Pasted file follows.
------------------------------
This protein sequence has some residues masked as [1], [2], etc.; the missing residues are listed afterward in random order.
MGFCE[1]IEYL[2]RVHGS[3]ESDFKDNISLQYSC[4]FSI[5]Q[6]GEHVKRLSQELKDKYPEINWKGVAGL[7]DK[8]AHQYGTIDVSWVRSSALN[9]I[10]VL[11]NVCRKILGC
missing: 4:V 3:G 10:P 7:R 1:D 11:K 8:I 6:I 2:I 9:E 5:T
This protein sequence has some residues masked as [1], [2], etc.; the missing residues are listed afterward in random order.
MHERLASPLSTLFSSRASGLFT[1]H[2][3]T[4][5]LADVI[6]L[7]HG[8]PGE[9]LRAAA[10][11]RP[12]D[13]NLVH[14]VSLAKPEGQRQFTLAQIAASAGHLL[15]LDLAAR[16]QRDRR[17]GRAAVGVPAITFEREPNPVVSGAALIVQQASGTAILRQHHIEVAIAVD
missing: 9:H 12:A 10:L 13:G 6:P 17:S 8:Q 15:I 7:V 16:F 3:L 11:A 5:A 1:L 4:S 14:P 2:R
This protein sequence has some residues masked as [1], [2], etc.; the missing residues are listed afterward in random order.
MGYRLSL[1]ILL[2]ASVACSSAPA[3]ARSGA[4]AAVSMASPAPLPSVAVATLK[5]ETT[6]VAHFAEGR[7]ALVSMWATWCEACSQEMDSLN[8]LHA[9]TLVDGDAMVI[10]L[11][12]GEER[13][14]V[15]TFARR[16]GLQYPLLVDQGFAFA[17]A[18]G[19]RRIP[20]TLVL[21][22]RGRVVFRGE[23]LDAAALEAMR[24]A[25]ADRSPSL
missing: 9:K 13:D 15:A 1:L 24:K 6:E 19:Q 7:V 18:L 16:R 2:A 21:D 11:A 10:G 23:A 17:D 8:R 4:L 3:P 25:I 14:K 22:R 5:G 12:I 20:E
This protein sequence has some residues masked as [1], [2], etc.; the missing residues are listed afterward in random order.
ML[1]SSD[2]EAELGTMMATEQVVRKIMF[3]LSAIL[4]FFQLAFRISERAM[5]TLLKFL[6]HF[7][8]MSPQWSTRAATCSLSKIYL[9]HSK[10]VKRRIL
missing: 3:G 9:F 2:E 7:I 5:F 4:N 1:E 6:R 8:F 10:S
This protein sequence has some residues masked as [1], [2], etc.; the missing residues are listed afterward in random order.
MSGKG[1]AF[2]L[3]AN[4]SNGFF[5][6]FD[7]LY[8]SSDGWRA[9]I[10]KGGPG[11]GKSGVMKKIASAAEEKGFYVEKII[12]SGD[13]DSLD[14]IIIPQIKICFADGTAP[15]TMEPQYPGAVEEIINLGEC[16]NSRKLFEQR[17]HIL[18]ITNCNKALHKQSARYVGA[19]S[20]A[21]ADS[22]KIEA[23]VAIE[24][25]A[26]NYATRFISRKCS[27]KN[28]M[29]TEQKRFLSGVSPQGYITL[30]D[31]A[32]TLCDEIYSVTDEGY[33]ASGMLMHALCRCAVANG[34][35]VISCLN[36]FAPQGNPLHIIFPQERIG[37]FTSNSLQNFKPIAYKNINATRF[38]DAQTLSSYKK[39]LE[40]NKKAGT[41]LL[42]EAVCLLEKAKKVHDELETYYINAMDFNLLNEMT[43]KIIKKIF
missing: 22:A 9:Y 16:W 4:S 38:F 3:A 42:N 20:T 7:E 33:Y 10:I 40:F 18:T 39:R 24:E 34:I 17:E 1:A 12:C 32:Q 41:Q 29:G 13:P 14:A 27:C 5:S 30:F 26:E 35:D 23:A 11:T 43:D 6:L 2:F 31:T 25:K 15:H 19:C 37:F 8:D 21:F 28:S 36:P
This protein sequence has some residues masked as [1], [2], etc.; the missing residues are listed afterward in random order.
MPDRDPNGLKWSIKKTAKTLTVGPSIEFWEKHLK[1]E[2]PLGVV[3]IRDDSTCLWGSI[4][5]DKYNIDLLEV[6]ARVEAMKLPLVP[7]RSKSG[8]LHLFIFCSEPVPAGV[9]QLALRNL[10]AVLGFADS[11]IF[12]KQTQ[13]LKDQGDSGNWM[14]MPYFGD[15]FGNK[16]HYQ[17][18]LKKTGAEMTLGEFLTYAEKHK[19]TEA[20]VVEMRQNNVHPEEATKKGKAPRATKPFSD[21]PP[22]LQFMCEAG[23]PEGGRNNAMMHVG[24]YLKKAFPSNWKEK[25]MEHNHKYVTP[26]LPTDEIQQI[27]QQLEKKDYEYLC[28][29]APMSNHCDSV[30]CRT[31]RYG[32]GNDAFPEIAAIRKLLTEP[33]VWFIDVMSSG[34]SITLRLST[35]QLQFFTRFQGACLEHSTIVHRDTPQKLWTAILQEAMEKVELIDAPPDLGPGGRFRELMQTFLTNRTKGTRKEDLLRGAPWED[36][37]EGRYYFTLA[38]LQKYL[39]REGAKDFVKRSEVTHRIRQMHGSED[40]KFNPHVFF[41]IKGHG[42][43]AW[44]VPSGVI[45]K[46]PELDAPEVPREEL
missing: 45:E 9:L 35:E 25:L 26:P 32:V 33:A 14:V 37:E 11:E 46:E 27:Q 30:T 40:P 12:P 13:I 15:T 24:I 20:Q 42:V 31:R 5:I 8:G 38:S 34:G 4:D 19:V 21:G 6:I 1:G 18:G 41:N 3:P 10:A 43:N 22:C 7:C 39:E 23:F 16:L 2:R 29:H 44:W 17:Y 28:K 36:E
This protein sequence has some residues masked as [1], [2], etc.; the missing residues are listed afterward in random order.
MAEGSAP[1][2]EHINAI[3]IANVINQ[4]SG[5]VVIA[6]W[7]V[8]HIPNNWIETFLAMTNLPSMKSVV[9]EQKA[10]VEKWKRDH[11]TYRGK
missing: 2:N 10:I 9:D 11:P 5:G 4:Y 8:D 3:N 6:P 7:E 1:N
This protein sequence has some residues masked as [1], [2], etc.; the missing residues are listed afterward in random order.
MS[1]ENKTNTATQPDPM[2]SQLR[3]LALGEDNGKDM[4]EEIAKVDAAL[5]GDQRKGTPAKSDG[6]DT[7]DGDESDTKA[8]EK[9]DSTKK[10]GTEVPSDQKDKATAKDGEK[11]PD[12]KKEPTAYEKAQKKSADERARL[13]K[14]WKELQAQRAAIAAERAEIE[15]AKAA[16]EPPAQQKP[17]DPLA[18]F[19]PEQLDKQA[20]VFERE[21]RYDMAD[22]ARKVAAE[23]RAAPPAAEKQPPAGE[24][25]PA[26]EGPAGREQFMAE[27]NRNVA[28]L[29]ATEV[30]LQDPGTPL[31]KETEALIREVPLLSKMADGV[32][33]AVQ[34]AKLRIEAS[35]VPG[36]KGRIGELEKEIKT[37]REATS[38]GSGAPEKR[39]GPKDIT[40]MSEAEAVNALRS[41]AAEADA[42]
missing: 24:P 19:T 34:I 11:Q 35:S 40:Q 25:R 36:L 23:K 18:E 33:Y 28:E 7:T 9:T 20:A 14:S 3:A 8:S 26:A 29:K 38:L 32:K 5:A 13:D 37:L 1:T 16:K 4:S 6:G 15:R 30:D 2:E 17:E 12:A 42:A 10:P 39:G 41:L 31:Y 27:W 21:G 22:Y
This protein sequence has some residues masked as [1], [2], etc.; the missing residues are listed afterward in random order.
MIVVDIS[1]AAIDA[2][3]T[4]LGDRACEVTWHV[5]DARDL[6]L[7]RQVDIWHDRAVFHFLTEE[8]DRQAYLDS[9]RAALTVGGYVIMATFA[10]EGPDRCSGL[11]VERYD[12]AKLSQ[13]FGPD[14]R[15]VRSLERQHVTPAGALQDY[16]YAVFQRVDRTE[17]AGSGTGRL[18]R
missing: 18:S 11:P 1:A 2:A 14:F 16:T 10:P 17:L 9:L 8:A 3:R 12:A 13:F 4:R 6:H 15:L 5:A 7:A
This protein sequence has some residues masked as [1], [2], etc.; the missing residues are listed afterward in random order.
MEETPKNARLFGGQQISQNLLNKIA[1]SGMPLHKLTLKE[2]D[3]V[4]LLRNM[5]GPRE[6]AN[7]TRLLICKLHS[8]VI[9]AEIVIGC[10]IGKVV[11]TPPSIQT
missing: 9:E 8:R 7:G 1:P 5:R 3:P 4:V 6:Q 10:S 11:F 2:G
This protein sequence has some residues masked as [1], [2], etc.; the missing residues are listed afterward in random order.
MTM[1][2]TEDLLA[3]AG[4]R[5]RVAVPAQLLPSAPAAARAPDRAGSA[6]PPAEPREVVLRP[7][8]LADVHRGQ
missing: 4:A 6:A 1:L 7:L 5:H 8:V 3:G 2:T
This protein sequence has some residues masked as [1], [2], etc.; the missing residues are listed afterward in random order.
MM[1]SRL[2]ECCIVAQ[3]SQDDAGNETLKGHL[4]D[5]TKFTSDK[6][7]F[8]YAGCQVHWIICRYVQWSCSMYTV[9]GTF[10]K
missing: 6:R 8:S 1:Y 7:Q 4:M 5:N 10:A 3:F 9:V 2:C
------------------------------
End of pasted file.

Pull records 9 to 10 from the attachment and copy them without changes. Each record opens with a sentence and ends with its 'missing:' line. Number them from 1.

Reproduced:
This protein sequence has some residues masked as [1], [2], etc.; the missing residues are listed afterward in random order.
MIVVDIS[1]AAIDA[2][3]T[4]LGDRACEVTWHV[5]DARDL[6]L[7]RQVDIWHDRAVFHFLTEE[8]DRQAYLDS[9]RAALTVGGYVIMATFA[10]EGPDRCSGL[11]VERYD[12]AKLSQ[13]FGPD[14]R[15]VRSLERQHVTPAGALQDY[16]YAVFQRVDRTE[17]AGSGTGRL[18]R
missing: 18:S 11:P 1:A 2:A 14:F 16:T 10:P 17:L 9:L 8:A 3:R 12:A 13:F 4:R 6:H 15:L 5:A 7:A
This protein sequence has some residues masked as [1], [2], etc.; the missing residues are listed afterward in random order.
MEETPKNARLFGGQQISQNLLNKIA[1]SGMPLHKLTLKE[2]D[3]V[4]LLRNM[5]GPRE[6]AN[7]TRLLICKLHS[8]VI[9]AEIVIGC[10]IGKVV[11]TPPSIQT
missing: 9:E 8:R 7:G 1:P 5:R 3:P 4:V 6:Q 10:S 11:F 2:G